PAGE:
Your Guide to San Diego's Historic Old Town

September 2, 2014

This fun, colorful and historic destination should be on every visitor’s to do list while in San Diego

Mariachi music, California’s first mansion, America’s most haunted house, and enough margaritas and Mexican food to have you saying “Ay caramba!” are all a part of what you’ll experience in Old Town, San Diego.

The Birthplace of California

In 1769, Spanish Missionaries came to San Diego to establish the first of the 21 missions in California. Upon arriving to the area for the first time, they were challenged with a the lack on natural resources in San Diego, and sought out to build the mission and fort near the river on a hilltop overlooking today’s State Historic Park of Old Town. Since then, the original mission has been moved 6 miles east to its current location, but the essence of the early Spanish missionaries, Mexico’s independence from Spain, and the introduction of American capitalists are properly represented in the historic park. To learn more about the history of the area, you might want to join the Tequila, Tacos and Tombstones tour. It is a walking tour that will give you insight to the history including some stories of the unrested souls that continue haunt the town. You will also taste samples of Mexican cuisine at four of the local restaurants.

A Fiesta in Your Mouth!

Old Town is home to over 20 restaurants, many of which serve Mexican cuisine. If you want an authentic restaurant with dishes that are difficult to find in other parts of the country, you must try El Agave: a tequila museum, and an upscale restaurant known for their variety of moles. If you are interested in a more relaxed environment, head over to Café Coyote where you’ll see women making fresh tortillas, and where the margaritas are the size of fish bowls!   Live music is enjoyed in the area of Fiesta de Reyes where the dining patio faces the stage for a relaxing and entertaining experience.
For those of you who love a great deal, and you don’t mind the crowds, Taco Tuesday in Old Town is a great time to take advantage of dollar tacos and drink specials! There will be lines at places like Fred’s Mexican Café, Miguel’s, Café Coyote, and Old Town Mexican Café, so be sure to arrive early to avoid long wait times to be seated at your table.

The State Historic Park

While Old Town is a regular neighborhood in San Diego with shops and restaurants, a large part of the area is a registered state historic park that was designed to represent early-day California. San Diego Ave. turns into the pedestrian park, where you’re automatically transported back into the time when San Diego was barely a small town. The park was established in 1968 and showcases some original adobe buildings in addition to many replicas of some of the most iconic buildings that were built between 1820 and 1870. There are many free museums to check out such as the Casa de Estudillo (California’s first mansion), the Seeley Stable Museum, and the Visitor’s Information Center where you’ll find a diorama of historic San Diego. The buildings all surround a large, grassy plaza where you can relax on picnic tables and watch kids run around. On the weekends, the Seeley Stable Museum offers stagecoach rides around the plaza.

The Historic Park Shops

Within the park, you will also find unique stores that are modeled to make you feel like you living in the 1860s. Everyone who works in the park must wear period attire, and some of the items for sale are common items that may have been found in the stores back then! My favorite shops within the park are Rust General Store and Racine and Laramine Tobacconist, which is partially a museum with many historic hand-carved pipes of all types.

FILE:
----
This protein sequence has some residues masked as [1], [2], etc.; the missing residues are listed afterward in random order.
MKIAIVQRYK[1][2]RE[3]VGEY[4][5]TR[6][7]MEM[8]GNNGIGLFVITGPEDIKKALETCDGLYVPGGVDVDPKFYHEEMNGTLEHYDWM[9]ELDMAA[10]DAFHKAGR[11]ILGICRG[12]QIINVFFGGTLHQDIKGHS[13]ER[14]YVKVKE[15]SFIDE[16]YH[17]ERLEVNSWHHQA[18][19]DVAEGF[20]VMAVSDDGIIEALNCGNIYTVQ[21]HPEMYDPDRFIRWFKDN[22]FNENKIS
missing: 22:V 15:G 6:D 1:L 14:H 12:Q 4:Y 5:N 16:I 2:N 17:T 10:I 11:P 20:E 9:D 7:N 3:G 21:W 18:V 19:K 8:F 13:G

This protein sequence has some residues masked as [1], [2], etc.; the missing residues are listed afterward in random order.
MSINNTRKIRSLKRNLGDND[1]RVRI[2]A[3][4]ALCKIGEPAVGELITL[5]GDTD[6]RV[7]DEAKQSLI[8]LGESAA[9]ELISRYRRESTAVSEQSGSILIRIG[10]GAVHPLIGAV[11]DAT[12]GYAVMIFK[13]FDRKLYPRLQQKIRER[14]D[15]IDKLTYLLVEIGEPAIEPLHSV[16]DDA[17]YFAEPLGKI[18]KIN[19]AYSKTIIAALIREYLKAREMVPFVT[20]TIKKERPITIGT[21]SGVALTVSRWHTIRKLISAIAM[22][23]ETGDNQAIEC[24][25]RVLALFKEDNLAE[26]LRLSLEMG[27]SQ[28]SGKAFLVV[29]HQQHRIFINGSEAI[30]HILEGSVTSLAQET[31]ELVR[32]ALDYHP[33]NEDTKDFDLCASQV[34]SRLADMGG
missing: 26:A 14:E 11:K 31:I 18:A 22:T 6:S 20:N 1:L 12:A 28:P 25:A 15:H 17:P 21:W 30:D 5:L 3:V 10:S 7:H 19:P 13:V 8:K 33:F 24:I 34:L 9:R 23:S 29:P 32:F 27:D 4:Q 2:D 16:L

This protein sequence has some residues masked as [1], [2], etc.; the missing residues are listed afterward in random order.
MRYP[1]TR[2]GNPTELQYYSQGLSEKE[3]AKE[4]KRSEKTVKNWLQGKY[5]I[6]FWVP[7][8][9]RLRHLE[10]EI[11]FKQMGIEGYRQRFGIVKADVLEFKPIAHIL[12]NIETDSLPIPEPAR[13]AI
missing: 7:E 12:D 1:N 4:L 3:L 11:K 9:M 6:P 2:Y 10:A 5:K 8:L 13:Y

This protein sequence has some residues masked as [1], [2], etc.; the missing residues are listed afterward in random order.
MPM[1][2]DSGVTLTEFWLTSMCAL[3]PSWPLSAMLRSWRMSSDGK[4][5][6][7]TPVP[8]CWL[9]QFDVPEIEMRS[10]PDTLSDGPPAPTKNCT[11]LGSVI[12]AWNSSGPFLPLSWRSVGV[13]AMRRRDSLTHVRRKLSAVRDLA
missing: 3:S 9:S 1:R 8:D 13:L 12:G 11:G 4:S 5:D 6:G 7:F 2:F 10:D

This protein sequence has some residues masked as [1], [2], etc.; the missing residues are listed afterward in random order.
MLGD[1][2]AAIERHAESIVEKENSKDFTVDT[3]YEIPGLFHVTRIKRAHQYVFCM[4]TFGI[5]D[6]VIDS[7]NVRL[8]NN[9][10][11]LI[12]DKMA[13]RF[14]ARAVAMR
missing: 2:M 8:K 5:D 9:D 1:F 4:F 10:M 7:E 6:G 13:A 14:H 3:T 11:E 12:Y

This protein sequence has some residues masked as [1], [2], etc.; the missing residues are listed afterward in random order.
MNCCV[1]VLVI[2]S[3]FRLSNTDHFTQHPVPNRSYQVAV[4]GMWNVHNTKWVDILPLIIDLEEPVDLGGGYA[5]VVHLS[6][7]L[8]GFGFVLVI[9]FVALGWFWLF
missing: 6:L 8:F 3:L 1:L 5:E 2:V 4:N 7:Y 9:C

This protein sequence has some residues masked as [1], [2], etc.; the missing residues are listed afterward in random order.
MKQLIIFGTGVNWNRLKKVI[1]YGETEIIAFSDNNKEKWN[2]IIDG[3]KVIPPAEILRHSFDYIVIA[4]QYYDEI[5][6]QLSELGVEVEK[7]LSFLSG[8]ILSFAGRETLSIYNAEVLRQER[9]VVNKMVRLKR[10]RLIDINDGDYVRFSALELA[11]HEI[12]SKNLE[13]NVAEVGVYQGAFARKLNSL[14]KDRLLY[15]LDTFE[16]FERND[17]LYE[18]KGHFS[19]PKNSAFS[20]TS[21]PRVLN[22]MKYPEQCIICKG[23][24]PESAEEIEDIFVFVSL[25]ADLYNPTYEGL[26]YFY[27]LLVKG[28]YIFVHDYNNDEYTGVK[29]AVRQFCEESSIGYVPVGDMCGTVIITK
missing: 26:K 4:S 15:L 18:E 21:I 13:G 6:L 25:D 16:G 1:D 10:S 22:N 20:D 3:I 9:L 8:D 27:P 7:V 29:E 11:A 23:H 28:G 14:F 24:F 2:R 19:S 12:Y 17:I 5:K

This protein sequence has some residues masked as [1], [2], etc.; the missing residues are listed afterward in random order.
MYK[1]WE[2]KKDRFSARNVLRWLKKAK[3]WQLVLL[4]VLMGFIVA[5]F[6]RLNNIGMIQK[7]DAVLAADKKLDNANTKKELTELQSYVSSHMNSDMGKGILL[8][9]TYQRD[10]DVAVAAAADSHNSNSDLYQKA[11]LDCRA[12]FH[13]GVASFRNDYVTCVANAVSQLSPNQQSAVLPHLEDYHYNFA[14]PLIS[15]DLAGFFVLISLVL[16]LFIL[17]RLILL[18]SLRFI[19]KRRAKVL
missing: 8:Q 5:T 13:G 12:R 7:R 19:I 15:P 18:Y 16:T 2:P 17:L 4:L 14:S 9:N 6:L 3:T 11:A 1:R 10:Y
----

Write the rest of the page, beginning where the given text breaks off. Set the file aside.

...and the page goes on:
Old Town Hauntings

If you’re in this area at night, beware that the streets of Old Town are said to be haunted! I think it’s fun to take photos of people or landmarks with the flash on to see how many orbs come out in the photos. If you want a better chance of finding ghosts, I would suggest visiting The Whaley House Museum, also known as America’s most haunted house. The Greek Revival home stands tall on San Diego Ave., and if you decide to take a tour inside, you may just hear, smell or see some of the characters that continue to haunt the home. If you want to take your ghost hunting to another level, there are several ghost tours in the area.   The most popular ghost hunting tours are at 9pm and 11pm at night, and they are offered through Old Town’s Most Haunted.

Annual Old Town Events

The annual Mexican celebration of Dia del los Muertos, or the Day of the Dead on Nov. 1st and 2nd, is always celebrated in Old Town. Most of the local business will have beautifully decorated altars that are designed to remember to those who have passed away. You may take a self-guided tour of the altars, get your face painted to look like a skeleton, and march with the procession along San Diego Ave. to the cemetery where people leave flowers and candles for the dead. It’s a fascinating celebration, and very unique to Mexico and this area in San Diego.

Another fun event is Cinco de Mayo, Old Town’s largest event of the year! Streets are closed, and many vendors come out to sell Mexican merchandise. A couple of stages are set up for Latin-style bands and Mexican folklore dance groups. It’s a Mexican celebration not to be missed, but be sure to arrive on the Trolley because parking in Old Town can get really bad.

The Mexican heritage and history in San Diego plays a big part of our culture today. Old Town represents the very beginning of California, and a visit here will give you a better understanding of the relentlessness of our ancestors. San Diego was not an easy place to settle in, but the Mexico Spaniards made it happen, and without them, this area may not have been as easily built up on by the pioneering Americans.

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